A laxative or an enema may be required the night before a colonoscopy. Laxative is medicine that loosens stool and increases bowel movements. Laxatives are usually swallowed in pill form or as a powder dissolved in water.

Other features of colonoscopy:

  • Colonoscopy is more precise than an X-ray. This procedure also allows other instruments to be passed through the colonoscope. These may be used, for example, to painlessly remove a suspicious-looking growth (polyp) or to take a biopsy-a small piece for further analysis. In this way, colonoscopy may help to avoid surgery or to better define what type of surgery may need to be done.
  • Colonoscopy is a safe and effective way to evaluate problems such as blood loss, pain, and changes in bowel habits such as chronic diarrhoea or abnormalities that may have first been detected by other tests. Colonoscopy can also identify and treat active bleeding from the bowel.
  • Colonoscopy is also an important way to check for colon cancer and to treat colon polyps – abnormal growths on the inside lining of the intestine. Polyps vary in size and shape and, while most are not cancerous, some may turn into cancer. However, it is not possible to tell just by looking at a polyp if it is malignant or potentially malignant. This is why colonoscopy is often used to remove polyps, a technique called a polypectomy.

 

Interventional Endoscopy

Endoscopy

Endoscopy is a diagnostic procedure used to diagnose diseases of the digestive tract. A long flexible optic fiber with a camera and a light source at the tip is inserted through the mouth. This transmits images to a television monitor which helps the doctor view the digestive tract from inside. During endoscopy, if surgical tools are introduced through the endoscope for taking tissue samples or to treat certain disease of the biliary and pancreatic ducts, the procedure is called interventional endoscopy.

The interventional endoscopy procedures are broadly classified into:

Endoscopic ultrasound

Endoscopic ultrasound utilizes endoscope and high frequency sound waves to diagnose the abnormalities in digestive tract. In this procedure echoendoscope a special device that has an ultrasound probe on the tip is used to obtain the images of internal organs of the digestive tract. It is used to take biopsy of the tumours, cysts or lymph nodes through a small needle in the endoscope (fine needle aspiration) and to give injection into the nerves of the celiac plexus using imaging, when narcotics cannot provide relief from intense pain in pancreatic cancer or chronic pancreatitis.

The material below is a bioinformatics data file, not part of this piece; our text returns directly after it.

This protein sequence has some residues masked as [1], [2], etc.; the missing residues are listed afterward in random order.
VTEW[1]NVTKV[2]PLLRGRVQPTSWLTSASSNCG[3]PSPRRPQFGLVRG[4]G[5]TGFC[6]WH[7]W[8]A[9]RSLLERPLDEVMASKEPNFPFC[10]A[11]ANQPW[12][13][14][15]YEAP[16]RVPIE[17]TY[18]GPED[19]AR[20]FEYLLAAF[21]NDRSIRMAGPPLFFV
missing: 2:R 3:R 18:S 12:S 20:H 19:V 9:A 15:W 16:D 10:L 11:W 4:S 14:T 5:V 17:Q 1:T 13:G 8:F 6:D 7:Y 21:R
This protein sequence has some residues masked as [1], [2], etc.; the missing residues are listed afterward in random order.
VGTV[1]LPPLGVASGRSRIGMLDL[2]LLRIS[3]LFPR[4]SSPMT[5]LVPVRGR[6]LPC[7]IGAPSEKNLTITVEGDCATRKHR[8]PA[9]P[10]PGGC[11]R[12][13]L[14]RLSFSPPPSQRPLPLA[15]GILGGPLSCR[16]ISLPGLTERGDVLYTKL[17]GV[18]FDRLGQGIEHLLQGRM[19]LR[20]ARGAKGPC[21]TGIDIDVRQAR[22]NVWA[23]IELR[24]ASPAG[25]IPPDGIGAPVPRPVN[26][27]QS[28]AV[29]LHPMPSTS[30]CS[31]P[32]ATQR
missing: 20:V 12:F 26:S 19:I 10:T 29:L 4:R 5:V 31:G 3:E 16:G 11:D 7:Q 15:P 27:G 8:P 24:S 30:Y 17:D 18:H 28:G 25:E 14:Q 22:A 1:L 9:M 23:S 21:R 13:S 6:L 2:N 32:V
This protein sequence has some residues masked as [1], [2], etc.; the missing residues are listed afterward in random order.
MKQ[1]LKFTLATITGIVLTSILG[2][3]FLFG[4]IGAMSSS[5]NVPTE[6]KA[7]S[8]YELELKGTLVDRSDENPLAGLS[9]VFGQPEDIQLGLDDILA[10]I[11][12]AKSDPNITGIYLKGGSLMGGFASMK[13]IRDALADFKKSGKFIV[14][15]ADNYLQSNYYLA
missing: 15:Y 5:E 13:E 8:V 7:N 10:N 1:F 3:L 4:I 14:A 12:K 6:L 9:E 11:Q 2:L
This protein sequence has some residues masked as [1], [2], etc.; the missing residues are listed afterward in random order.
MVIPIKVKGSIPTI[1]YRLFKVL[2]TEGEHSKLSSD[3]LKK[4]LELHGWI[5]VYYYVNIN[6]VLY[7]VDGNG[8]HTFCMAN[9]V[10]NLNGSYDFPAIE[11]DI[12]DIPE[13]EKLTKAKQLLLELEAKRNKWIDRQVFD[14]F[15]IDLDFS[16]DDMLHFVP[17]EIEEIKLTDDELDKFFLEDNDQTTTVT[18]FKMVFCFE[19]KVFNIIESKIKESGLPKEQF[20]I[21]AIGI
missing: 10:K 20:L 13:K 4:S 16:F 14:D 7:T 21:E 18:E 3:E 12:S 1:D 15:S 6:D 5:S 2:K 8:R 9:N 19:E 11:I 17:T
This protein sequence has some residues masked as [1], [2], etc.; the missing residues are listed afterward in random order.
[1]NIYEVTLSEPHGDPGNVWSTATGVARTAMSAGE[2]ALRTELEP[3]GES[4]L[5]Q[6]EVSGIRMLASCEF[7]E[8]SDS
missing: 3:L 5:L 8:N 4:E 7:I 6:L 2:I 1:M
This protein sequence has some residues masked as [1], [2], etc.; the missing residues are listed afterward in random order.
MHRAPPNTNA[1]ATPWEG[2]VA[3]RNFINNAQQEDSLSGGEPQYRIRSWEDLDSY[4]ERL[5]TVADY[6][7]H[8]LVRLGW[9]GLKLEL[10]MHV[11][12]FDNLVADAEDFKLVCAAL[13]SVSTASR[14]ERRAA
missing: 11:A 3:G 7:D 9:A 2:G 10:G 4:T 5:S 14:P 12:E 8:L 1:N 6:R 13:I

Endoscopic Retrograde Cholangio-Pancreatography

In endoscopic retrograde cholangio-pancreatography (ERCP) once the endoscope reaches the papilla, the place where the pancreas and bile ducts meet, a thin tube will be inserted through the endoscope and a dye is injected into the ducts. X-ray images are taken to diagnose any problem related to the ducts. In the case where a problem is detected the doctor may give treatment at the same time. It can be used for

  • Stone removal
  • Manometry and Sphincterotomy: A sphincter is a cylindrical muscle functioning similar to a one way valve regulating the flow of bile and digestive juices from the bile and pancreatic duct into the small intestine. It sometimes becomes hard and becomes narrow. This causes the backup of digestive juices and a strong upper abdominal pain. The pressure is measured at the sphincter using manometry while doing ERCP. If the doctor finds that the pressure is high, the sphincter is enlarged using electrically heated wire in ERCP.
  • Biopsy
  • Balloon dilatation: Due to cancer, gallstones, inflammation or scar tissue, narrowing of the pancreatic or bile duct ducts may occur. A balloon is inflated inside the narrow portion of these ducts to open them through ERCP.
  • Stenting: A small plastic or metal tube is left inside the pancreatic or bile duct through ERCP to open up the narrow area in them.

 

Oesophageal Dilatation

Oesophageal stricture is narrowing or tightening of the oesophagus, (a tube that carries foods and liquids from the mouth to the stomach) which leads to pain and difficulty in swallowing, vomiting, and loss of weight. Some of the factors that can cause narrowing include congenital defects, radiation therapy, sclerotherapy, oesophageal surgery, stomach narrowing, and scar tissue formation. Stricture is relieved by dilatation technique.